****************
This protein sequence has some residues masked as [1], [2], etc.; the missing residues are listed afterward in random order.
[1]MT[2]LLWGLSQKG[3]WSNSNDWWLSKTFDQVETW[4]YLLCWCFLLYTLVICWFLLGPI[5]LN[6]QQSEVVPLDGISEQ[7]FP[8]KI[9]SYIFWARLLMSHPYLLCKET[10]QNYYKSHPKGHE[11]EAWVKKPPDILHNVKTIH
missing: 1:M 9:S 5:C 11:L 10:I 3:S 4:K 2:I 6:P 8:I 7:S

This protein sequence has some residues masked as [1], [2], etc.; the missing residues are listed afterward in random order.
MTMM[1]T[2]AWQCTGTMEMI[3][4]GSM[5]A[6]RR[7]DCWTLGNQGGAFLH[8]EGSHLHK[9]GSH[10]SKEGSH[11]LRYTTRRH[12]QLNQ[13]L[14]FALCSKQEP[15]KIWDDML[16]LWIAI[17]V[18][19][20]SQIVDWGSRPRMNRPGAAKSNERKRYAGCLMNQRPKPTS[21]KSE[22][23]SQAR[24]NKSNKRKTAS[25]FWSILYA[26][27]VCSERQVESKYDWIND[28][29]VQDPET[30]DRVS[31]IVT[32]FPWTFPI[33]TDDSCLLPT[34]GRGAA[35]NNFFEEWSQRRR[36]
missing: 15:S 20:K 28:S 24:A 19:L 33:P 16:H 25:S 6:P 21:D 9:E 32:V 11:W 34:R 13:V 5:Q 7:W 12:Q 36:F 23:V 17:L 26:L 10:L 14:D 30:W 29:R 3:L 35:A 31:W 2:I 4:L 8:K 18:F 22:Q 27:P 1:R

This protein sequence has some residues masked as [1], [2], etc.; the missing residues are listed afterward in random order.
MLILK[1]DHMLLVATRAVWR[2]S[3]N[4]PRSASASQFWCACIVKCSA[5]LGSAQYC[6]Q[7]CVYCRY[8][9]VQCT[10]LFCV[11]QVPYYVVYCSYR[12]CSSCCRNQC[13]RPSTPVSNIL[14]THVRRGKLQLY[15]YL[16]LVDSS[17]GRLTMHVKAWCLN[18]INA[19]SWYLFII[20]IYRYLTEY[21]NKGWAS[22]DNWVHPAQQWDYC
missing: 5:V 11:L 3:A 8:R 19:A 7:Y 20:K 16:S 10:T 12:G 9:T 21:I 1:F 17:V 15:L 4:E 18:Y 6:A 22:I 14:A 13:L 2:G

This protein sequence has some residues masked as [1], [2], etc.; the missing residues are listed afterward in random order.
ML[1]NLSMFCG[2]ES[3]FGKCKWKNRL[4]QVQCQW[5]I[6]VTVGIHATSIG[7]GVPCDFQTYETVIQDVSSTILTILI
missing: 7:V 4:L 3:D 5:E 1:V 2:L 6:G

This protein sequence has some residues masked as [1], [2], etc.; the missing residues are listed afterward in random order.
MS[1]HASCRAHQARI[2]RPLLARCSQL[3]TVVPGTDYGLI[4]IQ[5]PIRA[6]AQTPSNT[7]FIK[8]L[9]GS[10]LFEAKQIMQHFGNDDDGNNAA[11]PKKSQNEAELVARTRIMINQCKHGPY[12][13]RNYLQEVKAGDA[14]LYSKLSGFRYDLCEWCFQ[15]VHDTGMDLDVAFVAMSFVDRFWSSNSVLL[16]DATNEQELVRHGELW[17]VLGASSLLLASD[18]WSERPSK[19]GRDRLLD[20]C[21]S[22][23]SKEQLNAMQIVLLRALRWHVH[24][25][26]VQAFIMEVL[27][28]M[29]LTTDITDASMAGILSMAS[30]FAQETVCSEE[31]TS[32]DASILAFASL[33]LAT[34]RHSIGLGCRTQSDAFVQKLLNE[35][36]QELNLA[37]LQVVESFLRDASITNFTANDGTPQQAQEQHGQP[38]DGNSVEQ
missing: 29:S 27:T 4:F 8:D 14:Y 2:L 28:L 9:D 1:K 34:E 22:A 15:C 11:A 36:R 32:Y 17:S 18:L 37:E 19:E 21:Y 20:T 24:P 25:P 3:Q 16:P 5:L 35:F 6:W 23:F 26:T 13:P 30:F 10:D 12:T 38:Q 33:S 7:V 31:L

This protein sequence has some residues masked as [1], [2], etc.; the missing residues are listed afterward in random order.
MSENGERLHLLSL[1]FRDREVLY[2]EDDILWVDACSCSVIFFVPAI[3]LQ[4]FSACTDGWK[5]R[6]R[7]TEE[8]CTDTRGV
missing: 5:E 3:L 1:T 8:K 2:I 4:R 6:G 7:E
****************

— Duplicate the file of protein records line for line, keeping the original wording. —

This protein sequence has some residues masked as [1], [2], etc.; the missing residues are listed afterward in random order.
[1]MT[2]LLWGLSQKG[3]WSNSNDWWLSKTFDQVETW[4]YLLCWCFLLYTLVICWFLLGPI[5]LN[6]QQSEVVPLDGISEQ[7]FP[8]KI[9]SYIFWARLLMSHPYLLCKET[10]QNYYKSHPKGHE[11]EAWVKKPPDILHNVKTIH
missing: 1:M 9:S 5:C 11:L 10:I 3:S 4:K 2:I 6:P 8:I 7:S

This protein sequence has some residues masked as [1], [2], etc.; the missing residues are listed afterward in random order.
MTMM[1]T[2]AWQCTGTMEMI[3][4]GSM[5]A[6]RR[7]DCWTLGNQGGAFLH[8]EGSHLHK[9]GSH[10]SKEGSH[11]LRYTTRRH[12]QLNQ[13]L[14]FALCSKQEP[15]KIWDDML[16]LWIAI[17]V[18][19][20]SQIVDWGSRPRMNRPGAAKSNERKRYAGCLMNQRPKPTS[21]KSE[22][23]SQAR[24]NKSNKRKTAS[25]FWSILYA[26][27]VCSERQVESKYDWIND[28][29]VQDPET[30]DRVS[31]IVT[32]FPWTFPI[33]TDDSCLLPT[34]GRGAA[35]NNFFEEWSQRRR[36]
missing: 15:S 20:K 28:S 24:A 19:L 33:P 16:H 25:S 6:P 21:D 9:E 32:V 11:W 34:R 13:V 5:Q 7:W 12:Q 36:F 23:V 17:L 26:L 10:L 14:D 30:W 29:R 3:L 35:A 31:W 2:I 4:L 8:K 18:F 22:Q 27:P 1:R

This protein sequence has some residues masked as [1], [2], etc.; the missing residues are listed afterward in random order.
MLILK[1]DHMLLVATRAVWR[2]S[3]N[4]PRSASASQFWCACIVKCSA[5]LGSAQYC[6]Q[7]CVYCRY[8][9]VQCT[10]LFCV[11]QVPYYVVYCSYR[12]CSSCCRNQC[13]RPSTPVSNIL[14]THVRRGKLQLY[15]YL[16]LVDSS[17]GRLTMHVKAWCLN[18]INA[19]SWYLFII[20]IYRYLTEY[21]NKGWAS[22]DNWVHPAQQWDYC
missing: 5:V 11:L 3:A 8:R 19:A 7:Y 20:K 16:S 10:T 12:G 9:T 21:I 1:F 17:V 15:L 4:E 18:Y 6:A 22:I 14:A 13:L 2:G

This protein sequence has some residues masked as [1], [2], etc.; the missing residues are listed afterward in random order.
ML[1]NLSMFCG[2]ES[3]FGKCKWKNRL[4]QVQCQW[5]I[6]VTVGIHATSIG[7]GVPCDFQTYETVIQDVSSTILTILI
missing: 7:V 4:L 3:D 5:E 1:V 2:L 6:G

This protein sequence has some residues masked as [1], [2], etc.; the missing residues are listed afterward in random order.
MS[1]HASCRAHQARI[2]RPLLARCSQL[3]TVVPGTDYGLI[4]IQ[5]PIRA[6]AQTPSNT[7]FIK[8]L[9]GS[10]LFEAKQIMQHFGNDDDGNNAA[11]PKKSQNEAELVARTRIMINQCKHGPY[12][13]RNYLQEVKAGDA[14]LYSKLSGFRYDLCEWCFQ[15]VHDTGMDLDVAFVAMSFVDRFWSSNSVLL[16]DATNEQELVRHGELW[17]VLGASSLLLASD[18]WSERPSK[19]GRDRLLD[20]C[21]S[22][23]SKEQLNAMQIVLLRALRWHVH[24][25][26]VQAFIMEVL[27][28]M[29]LTTDITDASMAGILSMAS[30]FAQETVCSEE[31]TS[32]DASILAFASL[33]LAT[34]RHSIGLGCRTQSDAFVQKLLNE[35][36]QELNLA[37]LQVVESFLRDASITNFTANDGTPQQAQEQHGQP[38]DGNSVEQ
missing: 29:S 27:T 4:F 8:D 14:Y 2:L 28:L 9:D 1:K 34:E 22:A 15:C 11:A 36:R 32:Y 17:S 18:L 37:E 19:E 21:Y 20:T 24:P 25:P 3:Q 16:P 5:L 35:F 6:W 23:F 26:T 13:P 30:F 10:D 12:T 38:Q 33:S 7:V 31:L

This protein sequence has some residues masked as [1], [2], etc.; the missing residues are listed afterward in random order.
MSENGERLHLLSL[1]FRDREVLY[2]EDDILWVDACSCSVIFFVPAI[3]LQ[4]FSACTDGWK[5]R[6]R[7]TEE[8]CTDTRGV
missing: 5:E 3:L 1:T 8:K 2:I 4:R 6:G 7:E